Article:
6 Important Lessons We Learned About Customer Retention in 2020

6 Important Lessons We Learned About Customer Retention in 2020

So… how was everyone’s 2020?

(Whoa, whoa…sorry I asked. Put the chair down, please don’t hurt me!)

In all seriousness, the past year has been pretty tumultuous — and has led to many sweeping changes around the world.

To be sure, these sweeping changes have had a major impact on the world of retail, overall.

And, even putting aside the pandemic and political upheaval, evolving technology and customer expectations have pushed retail businesses to make some drastic changes, as well.

As we put a bow on leave 2020 in the past where it belongs, let’s not forget the lessons we’ve learned that will help us better serve and retain our customers well into the future.

1. A Cohesive Customer Experience is Crucial

The importance of delivering a cohesive omnichannel experience to your retail customers is nothing new.

But it certainly hasn’t faded over the last year. Really, it’s become more important than ever to ensure your customers can pick up where they left off with your brand — regardless of when, where, and how they engage with you.

Now, “going omnichannel” doesn’t necessarily mean your brand needs to be active on every marketing channel in existence. Rather, the goal of omnichannel marketing is to be active on the channels your customers need you to be — and to ensure these channels seamlessly connect with one another.

(Yes, you’ll want to continue adding new channels to your distribution strategy over time. But, you need to be intentional when doing so; migrating to a new channel just because it’s there will likely cause more harm than good.)

Failure to provide a cohesive experience to your customers can be devastating to your retention rates.

As a 2019 report from MuleSoft shows, 72% of digital consumers say a disconnected CX would cause them to switch brands almost immediately. This is up from 69% the previous year — and there’s every reason to believe this percentage will continue to increase in the years to come.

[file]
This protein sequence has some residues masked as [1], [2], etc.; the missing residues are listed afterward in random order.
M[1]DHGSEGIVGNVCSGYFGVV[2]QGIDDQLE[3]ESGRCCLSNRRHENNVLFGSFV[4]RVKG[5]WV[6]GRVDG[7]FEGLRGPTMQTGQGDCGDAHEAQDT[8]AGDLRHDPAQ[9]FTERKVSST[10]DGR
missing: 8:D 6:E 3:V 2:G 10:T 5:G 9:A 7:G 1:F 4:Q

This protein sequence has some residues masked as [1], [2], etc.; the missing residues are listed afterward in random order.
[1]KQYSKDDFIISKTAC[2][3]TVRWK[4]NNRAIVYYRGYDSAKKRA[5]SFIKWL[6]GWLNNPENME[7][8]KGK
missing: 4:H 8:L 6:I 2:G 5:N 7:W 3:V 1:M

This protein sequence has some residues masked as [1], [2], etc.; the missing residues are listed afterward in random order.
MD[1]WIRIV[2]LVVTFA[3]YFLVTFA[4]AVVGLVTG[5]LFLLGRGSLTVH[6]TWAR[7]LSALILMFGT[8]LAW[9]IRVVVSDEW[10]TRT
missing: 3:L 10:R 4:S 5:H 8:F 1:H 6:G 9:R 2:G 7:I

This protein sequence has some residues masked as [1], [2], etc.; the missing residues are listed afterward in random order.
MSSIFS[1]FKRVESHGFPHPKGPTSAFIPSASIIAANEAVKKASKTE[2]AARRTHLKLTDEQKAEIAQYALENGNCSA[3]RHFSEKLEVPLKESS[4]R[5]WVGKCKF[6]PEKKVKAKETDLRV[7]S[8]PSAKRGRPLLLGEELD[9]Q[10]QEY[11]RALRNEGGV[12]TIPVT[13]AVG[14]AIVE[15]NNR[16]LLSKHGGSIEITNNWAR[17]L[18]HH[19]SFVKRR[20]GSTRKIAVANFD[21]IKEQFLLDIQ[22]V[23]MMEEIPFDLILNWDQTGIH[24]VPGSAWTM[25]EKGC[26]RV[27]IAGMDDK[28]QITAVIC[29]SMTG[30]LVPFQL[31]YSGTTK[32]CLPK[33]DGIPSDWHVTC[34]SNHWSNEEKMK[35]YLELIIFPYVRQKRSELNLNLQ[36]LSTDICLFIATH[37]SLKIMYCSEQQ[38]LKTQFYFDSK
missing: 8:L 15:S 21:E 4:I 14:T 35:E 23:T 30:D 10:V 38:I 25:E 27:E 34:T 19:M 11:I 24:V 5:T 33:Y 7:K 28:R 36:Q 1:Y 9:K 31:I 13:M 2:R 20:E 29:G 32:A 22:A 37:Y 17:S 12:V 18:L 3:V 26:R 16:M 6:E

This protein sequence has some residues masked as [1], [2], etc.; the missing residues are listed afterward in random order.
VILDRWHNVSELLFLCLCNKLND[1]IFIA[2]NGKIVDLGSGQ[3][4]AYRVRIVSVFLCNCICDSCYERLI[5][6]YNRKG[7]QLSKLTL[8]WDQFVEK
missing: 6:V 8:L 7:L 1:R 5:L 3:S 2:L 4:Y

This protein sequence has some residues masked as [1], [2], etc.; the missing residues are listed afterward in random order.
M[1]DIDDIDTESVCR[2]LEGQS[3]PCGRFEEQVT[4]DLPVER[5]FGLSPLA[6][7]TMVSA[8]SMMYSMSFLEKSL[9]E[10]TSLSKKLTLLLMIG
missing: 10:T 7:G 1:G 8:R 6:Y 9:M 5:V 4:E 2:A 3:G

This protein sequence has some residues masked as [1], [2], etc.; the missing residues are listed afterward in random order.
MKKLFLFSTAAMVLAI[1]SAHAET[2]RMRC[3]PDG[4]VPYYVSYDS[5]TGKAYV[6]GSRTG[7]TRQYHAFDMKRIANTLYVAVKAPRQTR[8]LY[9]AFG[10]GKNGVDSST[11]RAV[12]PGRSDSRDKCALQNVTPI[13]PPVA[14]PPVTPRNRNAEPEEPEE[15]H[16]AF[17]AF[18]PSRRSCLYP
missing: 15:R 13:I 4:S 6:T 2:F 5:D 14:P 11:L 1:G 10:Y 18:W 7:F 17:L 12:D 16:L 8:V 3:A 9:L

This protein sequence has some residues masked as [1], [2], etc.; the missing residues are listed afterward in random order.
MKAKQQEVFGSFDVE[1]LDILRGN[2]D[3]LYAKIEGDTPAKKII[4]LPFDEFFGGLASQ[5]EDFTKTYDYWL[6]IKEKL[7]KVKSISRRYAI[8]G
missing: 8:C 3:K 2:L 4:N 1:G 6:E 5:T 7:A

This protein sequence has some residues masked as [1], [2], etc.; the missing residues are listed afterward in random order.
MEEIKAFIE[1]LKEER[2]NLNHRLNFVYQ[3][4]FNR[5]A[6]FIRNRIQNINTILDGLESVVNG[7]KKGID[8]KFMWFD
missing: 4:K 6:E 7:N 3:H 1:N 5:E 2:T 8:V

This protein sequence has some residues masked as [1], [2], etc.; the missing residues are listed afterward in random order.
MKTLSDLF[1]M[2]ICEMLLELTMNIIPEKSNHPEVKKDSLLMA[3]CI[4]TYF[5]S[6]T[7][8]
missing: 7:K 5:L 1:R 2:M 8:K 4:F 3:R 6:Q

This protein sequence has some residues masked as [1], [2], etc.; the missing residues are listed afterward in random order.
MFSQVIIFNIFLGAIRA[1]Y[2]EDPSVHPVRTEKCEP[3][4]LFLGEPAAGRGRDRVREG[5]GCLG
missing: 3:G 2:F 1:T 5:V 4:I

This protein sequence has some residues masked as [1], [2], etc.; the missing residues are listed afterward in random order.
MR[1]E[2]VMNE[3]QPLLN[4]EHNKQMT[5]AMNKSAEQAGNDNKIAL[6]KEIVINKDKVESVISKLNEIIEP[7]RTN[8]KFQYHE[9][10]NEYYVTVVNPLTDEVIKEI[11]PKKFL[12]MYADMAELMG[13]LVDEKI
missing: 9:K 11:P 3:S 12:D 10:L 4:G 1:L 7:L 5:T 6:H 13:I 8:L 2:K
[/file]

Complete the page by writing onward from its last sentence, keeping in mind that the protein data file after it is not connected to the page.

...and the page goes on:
Omnichannel cohesion inherently allows you to personalize your customers’ experiences with your brand in a number of ways. In fact, much of what we’ll be discussing ties directly into your brand’s omnichannel initiatives.

That said, strengthening your omnichannel efforts is perhaps the top priority for 2021 and beyond. Get this ball rolling, and it will open many more opportunities to deliver value to your customers moving forward.

Keep Your First-Time Customers Coming Back

2. Convenience Reigns Supreme

Let’s face it:

It’s pretty much human nature to look for the easiest way to accomplish our goals.

It is…literally why we spend our money on goods and services: We want or need something that is difficult (or impossible) to get on our own, so we pay others to help us out.

Of course, we’re not just saying that modern brands need to offer products and services that provide convenience and ease to their customers. This much is obvious.

As we touched on in the last section, the modern consumer wants their entire branded experience to be as convenient as possible.

Simply put, they don’t want to put any more effort than they have to in order to get what they want from your brand. Again, it’s about being where your customers expect you to be, with exactly what they’re looking to get from your brand — and being able to deliver it to them with ease.

Providing such convenience is huge for customer acquisition, satisfaction, and retention.

  • 90% of retail consumers will go with brands that provide the most convenient options and overall experience